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Cruising for a bruising

She'd gotten from zero to 50 in one piece -- so clearly the next step in life was not to step at all, but rather to roll gracefully ahead in a new pair of skates.

April 24, 2006|Emily Green

MANY years ago, my friend Maria Djurkovic phoned and said that she could not come to dinner. Her father had climbed up a tree and fallen. It sounded like a very George Djurkovic thing to do: He was the Czech-born set designer whose credits ranged from "The Benny Hill Show" to "The Great McGonagall."

I put it down to his being foreign -- and artistic. Only recently did I realize that it was probably nothing to do with either thing, but a question of age. Even those of us who haven't walked out of the smoldering ruins of Eastern Europe after World War II to become legendary art directors in British cinema can at some awkward point find ourselves up a tree.

Or, in my case, in a mid-Wilshire outlet of a Big 5 Sporting Goods store buying a pair of Rollerblades.

It was one month exactly past my 50th birthday. For reasons that I do not understand, in those 30 days I wanted to do all the other things I'd done in my youth. I'd taken up smoking again (and quit again), spent a week visiting wineries, eaten with abandon in restaurants until my credit card exploded, and become involved in an unlikely flirtation. This weekend, I wanted to skate.

As I rationalized it, I would skate everywhere that I presently cycle. I would skate to my hairdresser, skate to my video store, skate to my local school. No more locking up the bike and worrying about thieves.

It turns out that skates have changed since I last strapped on a pair sometime in the 1960s. They're Rollerblades now, with wheels arranged in one cruel line, with only one brake, at the rear of the left foot. The people who sell them to you also encourage you to invest in all manner of protective gear. I put this down to them being Generation Y wimps, but I bought pads for my elbows, wrists and knees anyway.

I got home just in time to inaugurate the new skates with a sunset glide up and down the block. Donning all the padding was a tussle, so I chose to effect the transformation from 50-year-old gardener to roller queen inside the house. This made getting outside a challenge.

I wriggled out the door on my rear, then across the porch and down the stoop before hauling myself upright on the coyote bush, where I managed to stand long enough to yell for help. Luckily, it was cocktail hour and three old-timers were sitting on the front porch next door. The nondrinker among them came over to extract me from the shrub.

The thing that must be said for the predicament is that no matter how ridiculous I might have appeared, I was in too much pain to care. Nothing is quite so cruel to old feet as a home inside a new pair of Rollerblades. Picture your feet curled up as you try to balance on a ruler. Everything cramps in an effort to hold you upright. For some reason, the pain settles in the shin.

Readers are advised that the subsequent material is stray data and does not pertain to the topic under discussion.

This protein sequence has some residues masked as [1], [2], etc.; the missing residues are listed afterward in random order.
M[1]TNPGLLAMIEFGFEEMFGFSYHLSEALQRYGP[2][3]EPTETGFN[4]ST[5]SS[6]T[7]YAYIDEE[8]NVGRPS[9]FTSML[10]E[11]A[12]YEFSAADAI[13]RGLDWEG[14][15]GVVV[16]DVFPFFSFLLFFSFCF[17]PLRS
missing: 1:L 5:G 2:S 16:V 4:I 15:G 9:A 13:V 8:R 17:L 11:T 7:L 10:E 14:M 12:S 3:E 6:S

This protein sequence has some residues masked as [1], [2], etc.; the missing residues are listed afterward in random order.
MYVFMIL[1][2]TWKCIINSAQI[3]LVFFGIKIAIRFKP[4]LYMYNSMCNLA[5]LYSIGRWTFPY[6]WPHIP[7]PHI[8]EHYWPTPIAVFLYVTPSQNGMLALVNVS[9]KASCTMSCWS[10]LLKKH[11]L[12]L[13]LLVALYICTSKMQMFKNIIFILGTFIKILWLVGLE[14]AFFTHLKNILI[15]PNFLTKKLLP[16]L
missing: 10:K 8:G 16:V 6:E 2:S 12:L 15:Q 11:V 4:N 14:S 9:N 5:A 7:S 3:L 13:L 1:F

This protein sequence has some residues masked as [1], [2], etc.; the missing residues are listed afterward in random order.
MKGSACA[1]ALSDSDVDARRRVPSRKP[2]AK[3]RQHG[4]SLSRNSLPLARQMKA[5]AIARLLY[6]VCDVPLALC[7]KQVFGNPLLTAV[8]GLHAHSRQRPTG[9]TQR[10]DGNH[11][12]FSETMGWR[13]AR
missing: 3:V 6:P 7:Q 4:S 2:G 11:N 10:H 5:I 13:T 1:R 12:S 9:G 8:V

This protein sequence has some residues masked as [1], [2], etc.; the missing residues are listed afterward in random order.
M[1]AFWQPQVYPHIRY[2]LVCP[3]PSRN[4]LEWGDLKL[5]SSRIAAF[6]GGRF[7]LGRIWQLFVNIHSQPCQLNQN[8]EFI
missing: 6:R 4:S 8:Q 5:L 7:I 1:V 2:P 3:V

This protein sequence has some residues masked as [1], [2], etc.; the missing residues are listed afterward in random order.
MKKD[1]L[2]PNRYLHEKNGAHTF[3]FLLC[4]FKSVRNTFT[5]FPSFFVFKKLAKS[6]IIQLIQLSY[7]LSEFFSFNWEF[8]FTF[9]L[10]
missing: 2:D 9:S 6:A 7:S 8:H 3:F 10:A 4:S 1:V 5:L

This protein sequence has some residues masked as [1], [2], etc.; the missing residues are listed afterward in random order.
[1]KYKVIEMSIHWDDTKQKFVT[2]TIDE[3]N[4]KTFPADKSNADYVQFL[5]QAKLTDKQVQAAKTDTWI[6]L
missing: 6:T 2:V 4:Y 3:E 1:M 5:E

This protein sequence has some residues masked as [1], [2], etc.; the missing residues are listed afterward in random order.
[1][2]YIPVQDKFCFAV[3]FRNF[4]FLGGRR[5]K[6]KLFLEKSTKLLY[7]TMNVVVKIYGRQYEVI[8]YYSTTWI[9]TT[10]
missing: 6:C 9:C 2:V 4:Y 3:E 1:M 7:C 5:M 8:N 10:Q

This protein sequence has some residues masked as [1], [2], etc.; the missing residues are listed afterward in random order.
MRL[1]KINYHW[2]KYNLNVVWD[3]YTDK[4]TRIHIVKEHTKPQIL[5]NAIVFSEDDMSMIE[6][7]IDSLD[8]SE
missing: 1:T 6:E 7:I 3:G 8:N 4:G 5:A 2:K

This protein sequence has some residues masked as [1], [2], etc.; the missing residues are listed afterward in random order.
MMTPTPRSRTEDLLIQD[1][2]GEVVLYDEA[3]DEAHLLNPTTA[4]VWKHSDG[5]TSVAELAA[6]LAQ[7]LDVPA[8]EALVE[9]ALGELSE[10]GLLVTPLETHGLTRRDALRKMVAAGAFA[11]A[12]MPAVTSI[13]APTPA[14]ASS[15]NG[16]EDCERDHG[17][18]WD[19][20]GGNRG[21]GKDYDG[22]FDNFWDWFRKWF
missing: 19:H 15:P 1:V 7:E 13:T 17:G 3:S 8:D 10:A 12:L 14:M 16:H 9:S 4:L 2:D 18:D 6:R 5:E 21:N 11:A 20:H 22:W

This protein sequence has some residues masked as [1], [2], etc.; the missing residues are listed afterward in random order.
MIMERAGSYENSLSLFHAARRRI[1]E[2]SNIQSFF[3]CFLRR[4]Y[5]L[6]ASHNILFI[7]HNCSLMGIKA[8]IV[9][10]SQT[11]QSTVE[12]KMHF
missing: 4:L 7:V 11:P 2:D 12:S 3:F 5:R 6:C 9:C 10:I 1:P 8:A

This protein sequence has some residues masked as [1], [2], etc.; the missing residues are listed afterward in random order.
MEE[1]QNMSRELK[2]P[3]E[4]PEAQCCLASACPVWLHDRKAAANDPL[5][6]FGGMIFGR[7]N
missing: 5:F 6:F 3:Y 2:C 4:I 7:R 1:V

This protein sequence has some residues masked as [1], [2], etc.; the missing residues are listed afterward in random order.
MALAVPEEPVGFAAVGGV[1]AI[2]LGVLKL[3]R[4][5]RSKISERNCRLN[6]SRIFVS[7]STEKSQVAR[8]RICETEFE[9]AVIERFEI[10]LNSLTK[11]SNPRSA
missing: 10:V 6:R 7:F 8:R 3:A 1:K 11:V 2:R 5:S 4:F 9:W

However, I was determined to roll, or roller, before succumbing to the agony. My neighbor propelled me to the street before giving me a wicked push and standing back to watch. "Fall into the grass," he called.

I obliged with a controlled dive. A person in a car pulled over to see if I was injured. I waved the driver away, telling him not to worry. I crawled to a street tree, pulled myself up and managed to skate another block before again falling into the grass and begging my neighbor to rip the skates from my feet.

The next day I went at it again, unsupervised. As I'd mastered the art of falling forward, this turned into the day of falling backward.

This proved an entirely different order of capitulation. Somehow the rolling motion as my feet slipped out from beneath me boosted the trajectory and force, meaning that I landed harder. The grass was in front of me, sidewalk below, so this time I landed on concrete. The impact on the buttock was the least of it -- it was the forefinger jabbing into pavement and the jolt to the neck and the head as my entire weight came crashing down. I felt as if my eyeballs had tried to bounce out of their sockets.

A full day later, my right eye still feels as if whatever connects it to the brain has been pulled on -- hard. My finger is merely bruised, not broken. I may have cracked a filling as my jaw clacked. My bottom has a bruise the size of a giant grapefruit on the left cheek.

Counting the cost -- $140 for skates and pads, plus unknown totals awaiting in dental and chiropractic fees -- it occurs to me that all of human folly can be divined in accident statistics. This much I learned from 20 minutes of living dangerously, and I wonder if up his tree, George Djurkovic didn't realize it too: When we're young, we climb trees and skate to find what we can do. As we age, we climb trees and skate to learn what we are no longer capable of doing.

The Rollerblades now mock me from a heap by the door. Their message: I may indeed one day learn to skate, or I may choose to turn 51. It's up to me.

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